Pregnancy in later years, commonly referred to as late pregnancy or advanced maternal age, can pose increased cardiovascular risks for women. Women who conceive after the age of 35 may have a higher likelihood of developing gestational diabetes, high blood pressure, and preeclampsia, all of which can have long-term implications for their cardiac health. Motherhood, while a fulfilling experience, can also impact a woman’s cardiac health. The emotional and psychological stress associated with motherhood, including the challenges of balancing childcare responsibilities with other commitments, can contribute to increased stress levels, potentially impacting cardiac well-being.
The Need for Gender-Specific Approaches
Current approaches to cardiac disease prevention, diagnosis, and treatment have predominantly focused on men, which does not adequately address the unique challenges faced by women. Gender-specific approaches are necessary to overcome these challenges, improve detection, enhance outcomes, and reduce healthcare costs.
Digital Therapeutics for Gender-Specific Approaches
Digital Therapeutics (DTx) can play a crucial role in providing gender-specific approaches to cardiac disease management. These software-based interventions can be used as standalone treatments or in conjunction with traditional medical interventions. DTx platforms, accessible via smartphones or web-based platforms, offer personalised support and feedback based on an individual’s health data.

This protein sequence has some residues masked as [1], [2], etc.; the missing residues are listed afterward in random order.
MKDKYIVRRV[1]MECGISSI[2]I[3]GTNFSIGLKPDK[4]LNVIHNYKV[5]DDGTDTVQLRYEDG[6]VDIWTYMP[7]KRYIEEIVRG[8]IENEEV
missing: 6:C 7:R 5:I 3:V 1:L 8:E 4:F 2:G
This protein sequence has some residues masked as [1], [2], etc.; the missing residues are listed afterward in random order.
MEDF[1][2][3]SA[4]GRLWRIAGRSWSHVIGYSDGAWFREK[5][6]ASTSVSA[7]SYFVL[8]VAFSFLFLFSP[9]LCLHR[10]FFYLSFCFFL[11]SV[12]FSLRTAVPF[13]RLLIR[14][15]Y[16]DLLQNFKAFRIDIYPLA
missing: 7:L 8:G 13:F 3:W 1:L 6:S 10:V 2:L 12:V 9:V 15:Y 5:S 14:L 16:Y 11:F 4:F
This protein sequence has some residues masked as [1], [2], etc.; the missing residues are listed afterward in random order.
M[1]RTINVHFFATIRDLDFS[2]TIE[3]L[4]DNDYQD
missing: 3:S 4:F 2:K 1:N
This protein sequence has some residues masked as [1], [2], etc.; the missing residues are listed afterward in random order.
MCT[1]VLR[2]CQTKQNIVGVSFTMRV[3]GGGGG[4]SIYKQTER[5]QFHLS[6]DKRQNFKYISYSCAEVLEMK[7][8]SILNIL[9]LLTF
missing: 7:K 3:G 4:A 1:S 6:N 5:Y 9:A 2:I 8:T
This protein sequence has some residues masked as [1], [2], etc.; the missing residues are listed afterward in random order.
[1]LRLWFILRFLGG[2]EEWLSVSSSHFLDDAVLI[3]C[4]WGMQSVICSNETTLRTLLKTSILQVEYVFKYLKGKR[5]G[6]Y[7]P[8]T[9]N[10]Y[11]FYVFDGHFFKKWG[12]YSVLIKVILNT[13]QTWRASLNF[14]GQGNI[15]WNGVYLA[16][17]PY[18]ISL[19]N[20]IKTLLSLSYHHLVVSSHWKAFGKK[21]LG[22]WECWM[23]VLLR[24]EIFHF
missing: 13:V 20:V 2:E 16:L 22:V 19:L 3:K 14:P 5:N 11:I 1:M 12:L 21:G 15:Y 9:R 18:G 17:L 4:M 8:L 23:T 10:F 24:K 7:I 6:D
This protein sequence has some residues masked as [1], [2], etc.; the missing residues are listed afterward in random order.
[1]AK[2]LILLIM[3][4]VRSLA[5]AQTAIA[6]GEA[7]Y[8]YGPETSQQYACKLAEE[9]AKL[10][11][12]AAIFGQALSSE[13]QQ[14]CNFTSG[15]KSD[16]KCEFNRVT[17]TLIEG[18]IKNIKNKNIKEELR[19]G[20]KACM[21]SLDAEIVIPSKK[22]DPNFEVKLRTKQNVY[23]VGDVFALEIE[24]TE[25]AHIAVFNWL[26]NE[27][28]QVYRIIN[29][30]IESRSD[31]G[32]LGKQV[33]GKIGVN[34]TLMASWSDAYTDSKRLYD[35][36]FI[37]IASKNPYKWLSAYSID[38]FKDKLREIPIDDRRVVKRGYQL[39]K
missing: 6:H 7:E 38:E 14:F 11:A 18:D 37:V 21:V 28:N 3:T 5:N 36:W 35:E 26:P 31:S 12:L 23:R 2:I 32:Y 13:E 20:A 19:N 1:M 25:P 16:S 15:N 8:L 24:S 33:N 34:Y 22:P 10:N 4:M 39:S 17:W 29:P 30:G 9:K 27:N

DTx can adapt to the specific needs of women with cardiac disease, incorporating the impact of hormonal changes and pregnancy-related complications on women’s cardiovascular health. They can provide tailored interventions that address the unique risk factors women face and consider the biological differences between men and women that contribute to differences in cardiac disease prevalence, symptoms, and outcomes.
For instance, DTx can offer support and guidance to women who experience hormonal changes and pregnancy-related complications that impact their cardiovascular health. These interventions can also provide assistance to women who struggle to prioritise their health due to multiple responsibilities such as family and work obligations.
An Exemplary Gender-Specific Approach: “Fight the Ladykiller” Campaign
One notable example of a gender-specific approach to cardiac disease management that incorporates digital therapeutics is the Women’s Heart Alliance’s (WHA) “Fight the Ladykiller” campaign. This campaign includes an online heart health assessment tool specifically tailored to women, providing personalised recommendations for the prevention and management of cardiac disease. The tool also offers access to a virtual coaching program that provides support and guidance on making lifestyle changes, including diet and exercise.
In India too, digital app recommended by the leading cardiologists are available for patients with post ACS conditions. These apps have intuitive interface and offers intervention to improve their heart health through doctor-connected online and offline modules.
Prioritising Women’s Cardiac Health
The increasing prevalence of cardiac disease among women necessitates gender-specific approaches to its prevention, diagnosis, and treatment. Digital Therapeutics, with its ability to provide personalised and accessible support, play a crucial role in addressing these needs.It is time to bridge the gender gap in cardiac disease management, ensuring that women receive the resources and support necessary to lead healthy and fulfilling lives. Let us work collectively to prioritise women’s cardiac health and create a healthier future for all.
This article was first published in the Times of India on 30th May 2023